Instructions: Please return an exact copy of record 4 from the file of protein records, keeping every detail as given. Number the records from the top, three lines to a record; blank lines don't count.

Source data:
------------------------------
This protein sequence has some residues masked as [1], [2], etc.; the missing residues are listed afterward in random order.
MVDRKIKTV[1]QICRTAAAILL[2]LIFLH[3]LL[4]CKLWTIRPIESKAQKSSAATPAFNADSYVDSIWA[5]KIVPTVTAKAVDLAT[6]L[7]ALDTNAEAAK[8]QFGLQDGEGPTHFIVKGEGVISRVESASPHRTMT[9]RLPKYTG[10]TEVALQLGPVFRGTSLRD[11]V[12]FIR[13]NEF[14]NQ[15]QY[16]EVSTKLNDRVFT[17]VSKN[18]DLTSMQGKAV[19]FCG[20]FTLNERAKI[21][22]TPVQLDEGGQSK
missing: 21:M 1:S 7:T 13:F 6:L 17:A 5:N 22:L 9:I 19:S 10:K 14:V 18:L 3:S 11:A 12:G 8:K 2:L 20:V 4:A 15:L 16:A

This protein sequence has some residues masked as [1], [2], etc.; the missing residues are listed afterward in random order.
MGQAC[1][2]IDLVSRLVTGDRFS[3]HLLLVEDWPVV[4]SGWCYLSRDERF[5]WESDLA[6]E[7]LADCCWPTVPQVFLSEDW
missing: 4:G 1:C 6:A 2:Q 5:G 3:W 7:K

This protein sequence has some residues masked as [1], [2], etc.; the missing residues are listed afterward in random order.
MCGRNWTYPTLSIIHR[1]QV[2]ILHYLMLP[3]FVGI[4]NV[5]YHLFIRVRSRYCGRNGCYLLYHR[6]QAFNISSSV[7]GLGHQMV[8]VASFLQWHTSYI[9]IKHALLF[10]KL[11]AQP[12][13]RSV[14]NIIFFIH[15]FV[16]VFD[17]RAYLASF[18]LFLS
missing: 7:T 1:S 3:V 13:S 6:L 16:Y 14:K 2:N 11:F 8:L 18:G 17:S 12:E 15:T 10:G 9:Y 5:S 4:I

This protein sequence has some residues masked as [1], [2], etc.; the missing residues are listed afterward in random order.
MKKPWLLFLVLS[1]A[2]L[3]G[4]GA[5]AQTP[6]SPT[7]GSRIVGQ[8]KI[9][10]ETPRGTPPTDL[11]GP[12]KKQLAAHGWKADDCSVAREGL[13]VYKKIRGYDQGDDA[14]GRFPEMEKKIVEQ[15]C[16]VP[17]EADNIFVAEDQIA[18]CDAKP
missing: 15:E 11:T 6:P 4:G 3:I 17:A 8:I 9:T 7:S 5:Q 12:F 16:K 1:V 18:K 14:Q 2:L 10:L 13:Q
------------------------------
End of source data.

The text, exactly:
This protein sequence has some residues masked as [1], [2], etc.; the missing residues are listed afterward in random order.
MKKPWLLFLVLS[1]A[2]L[3]G[4]GA[5]AQTP[6]SPT[7]GSRIVGQ[8]KI[9][10]ETPRGTPPTDL[11]GP[12]KKQLAAHGWKADDCSVAREGL[13]VYKKIRGYDQGDDA[14]GRFPEMEKKIVEQ[15]C[16]VP[17]EADNIFVAEDQIA[18]CDAKP
missing: 15:E 11:T 6:P 4:G 3:I 17:A 8:I 9:T 7:S 5:Q 12:F 16:K 1:V 18:K 14:Q 2:L 10:L 13:Q